Symptoms of anaemia include:
- pale skin
- tiredness and irritability
- difficulty concentrating and thinking
- poor appetite
- a craving for unusual things to eat, like ice, chalk and dirt.
Sometimes children might have other symptoms, including:
- poor growth
- shortness of breath
- a fast heart rate.
Does your child need to see a doctor about anaemia symptoms?
Yes. You should take your child to the GP if your child:
- looks very pale
- is irritable
- doesn’t have much energy
- complains of frequent headaches
- isn’t putting on enough weight or is a fussy eater
- drinks a lot of cow’s milk
- wants to eat dirt, ice, chalk or other non-food items.
Tests for anaemia
If your GP thinks your child might have anaemia, they’ll usually order blood tests to work out what’s causing it. Often, children have blood tests for other conditions and anaemia shows up on the test results.
Sometimes your GP might try diet changes or supplements first to see whether the symptoms resolve. This might be a good option if your child doesn’t like blood tests.
Treatment for anaemia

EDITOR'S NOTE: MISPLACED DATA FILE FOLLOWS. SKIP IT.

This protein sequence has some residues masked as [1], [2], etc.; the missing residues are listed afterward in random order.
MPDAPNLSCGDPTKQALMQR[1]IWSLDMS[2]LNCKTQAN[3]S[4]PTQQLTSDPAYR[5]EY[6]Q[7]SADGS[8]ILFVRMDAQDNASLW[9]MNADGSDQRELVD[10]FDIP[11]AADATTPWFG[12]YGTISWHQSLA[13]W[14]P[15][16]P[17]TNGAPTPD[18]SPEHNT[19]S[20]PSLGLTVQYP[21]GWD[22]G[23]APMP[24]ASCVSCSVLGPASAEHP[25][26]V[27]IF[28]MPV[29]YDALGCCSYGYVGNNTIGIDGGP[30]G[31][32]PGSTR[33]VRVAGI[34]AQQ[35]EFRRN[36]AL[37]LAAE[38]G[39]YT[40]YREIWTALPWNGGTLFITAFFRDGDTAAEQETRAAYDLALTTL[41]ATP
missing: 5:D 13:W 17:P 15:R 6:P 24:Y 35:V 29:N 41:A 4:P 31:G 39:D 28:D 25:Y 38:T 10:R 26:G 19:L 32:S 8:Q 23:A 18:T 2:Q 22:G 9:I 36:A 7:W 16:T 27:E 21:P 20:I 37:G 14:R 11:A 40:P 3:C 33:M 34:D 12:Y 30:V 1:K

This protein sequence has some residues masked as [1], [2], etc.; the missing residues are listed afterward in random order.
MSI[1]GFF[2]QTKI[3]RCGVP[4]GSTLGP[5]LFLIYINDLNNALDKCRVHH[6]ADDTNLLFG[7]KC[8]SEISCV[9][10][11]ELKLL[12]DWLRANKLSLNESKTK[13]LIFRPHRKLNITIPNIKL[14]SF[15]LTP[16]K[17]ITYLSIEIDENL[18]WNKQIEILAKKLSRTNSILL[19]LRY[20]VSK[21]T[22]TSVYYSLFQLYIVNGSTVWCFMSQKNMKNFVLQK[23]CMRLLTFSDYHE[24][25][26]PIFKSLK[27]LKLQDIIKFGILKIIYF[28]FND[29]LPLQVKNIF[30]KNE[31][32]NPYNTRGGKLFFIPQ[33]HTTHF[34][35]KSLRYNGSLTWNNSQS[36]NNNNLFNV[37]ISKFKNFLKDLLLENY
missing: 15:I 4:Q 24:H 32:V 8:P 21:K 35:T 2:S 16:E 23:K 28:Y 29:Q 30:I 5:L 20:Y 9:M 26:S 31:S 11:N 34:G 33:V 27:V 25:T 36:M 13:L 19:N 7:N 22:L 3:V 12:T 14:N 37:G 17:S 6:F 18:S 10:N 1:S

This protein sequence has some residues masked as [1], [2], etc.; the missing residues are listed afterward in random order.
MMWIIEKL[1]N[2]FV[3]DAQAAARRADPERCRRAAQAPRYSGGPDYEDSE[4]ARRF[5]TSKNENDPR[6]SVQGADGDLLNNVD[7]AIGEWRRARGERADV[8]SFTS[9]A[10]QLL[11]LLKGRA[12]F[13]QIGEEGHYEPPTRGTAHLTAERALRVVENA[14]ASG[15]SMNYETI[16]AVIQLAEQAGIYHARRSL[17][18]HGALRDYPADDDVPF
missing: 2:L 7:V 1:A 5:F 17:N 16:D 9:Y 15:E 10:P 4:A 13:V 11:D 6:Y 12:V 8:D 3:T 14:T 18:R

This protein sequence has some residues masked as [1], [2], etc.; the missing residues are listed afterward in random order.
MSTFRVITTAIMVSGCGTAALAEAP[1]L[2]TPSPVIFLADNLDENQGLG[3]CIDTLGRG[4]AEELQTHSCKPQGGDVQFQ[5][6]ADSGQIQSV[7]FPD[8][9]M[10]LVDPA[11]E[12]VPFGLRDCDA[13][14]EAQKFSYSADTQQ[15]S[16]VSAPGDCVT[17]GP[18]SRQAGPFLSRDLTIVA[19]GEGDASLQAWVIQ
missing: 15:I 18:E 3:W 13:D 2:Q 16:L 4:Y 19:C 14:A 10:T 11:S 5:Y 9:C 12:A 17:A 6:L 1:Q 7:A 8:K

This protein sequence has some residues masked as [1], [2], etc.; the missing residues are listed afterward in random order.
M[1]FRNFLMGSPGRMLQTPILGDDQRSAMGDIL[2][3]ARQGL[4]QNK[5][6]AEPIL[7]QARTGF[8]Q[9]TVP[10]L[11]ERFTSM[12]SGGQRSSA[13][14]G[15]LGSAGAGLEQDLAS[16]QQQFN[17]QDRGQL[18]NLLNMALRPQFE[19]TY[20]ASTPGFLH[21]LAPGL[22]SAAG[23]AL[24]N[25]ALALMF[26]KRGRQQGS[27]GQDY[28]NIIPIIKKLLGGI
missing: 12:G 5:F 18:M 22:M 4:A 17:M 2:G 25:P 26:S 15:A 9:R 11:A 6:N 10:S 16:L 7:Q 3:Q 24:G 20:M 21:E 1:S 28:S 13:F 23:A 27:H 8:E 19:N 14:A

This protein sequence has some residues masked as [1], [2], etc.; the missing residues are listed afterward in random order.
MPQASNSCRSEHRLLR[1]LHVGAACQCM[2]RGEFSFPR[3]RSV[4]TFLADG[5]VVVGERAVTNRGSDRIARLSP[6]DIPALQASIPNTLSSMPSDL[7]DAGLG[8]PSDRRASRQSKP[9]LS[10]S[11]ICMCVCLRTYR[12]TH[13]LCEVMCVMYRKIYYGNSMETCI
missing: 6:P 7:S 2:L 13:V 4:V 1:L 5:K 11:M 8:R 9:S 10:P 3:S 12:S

Anaemia treatment depends on the cause.
Changes to diet for iron-deficiency anaemia
If your child has anaemia caused by a lack of iron, adding iron-rich foods to your child’s diet can boost iron levels.
Red meat is the best source of iron. For children and teenagers who eat vegetarian diets, other good sources of iron include:
- wholegrains and iron-fortified cereals
- legumes – for example, lentils and beans
- egg yolk
- dark green, leafy vegetables – for example, spinach
- crushed sesame seeds – for example, tahini or halva.
Iron supplements for iron-deficiency anaemia
Your child is likely to need iron supplements (tablets or syrup) to get their iron levels within a healthy range. If your child is taking iron supplements, it’s good for them to eat an orange at the same time as they take their supplement. This is because vitamin C in foods like oranges boosts iron absorption.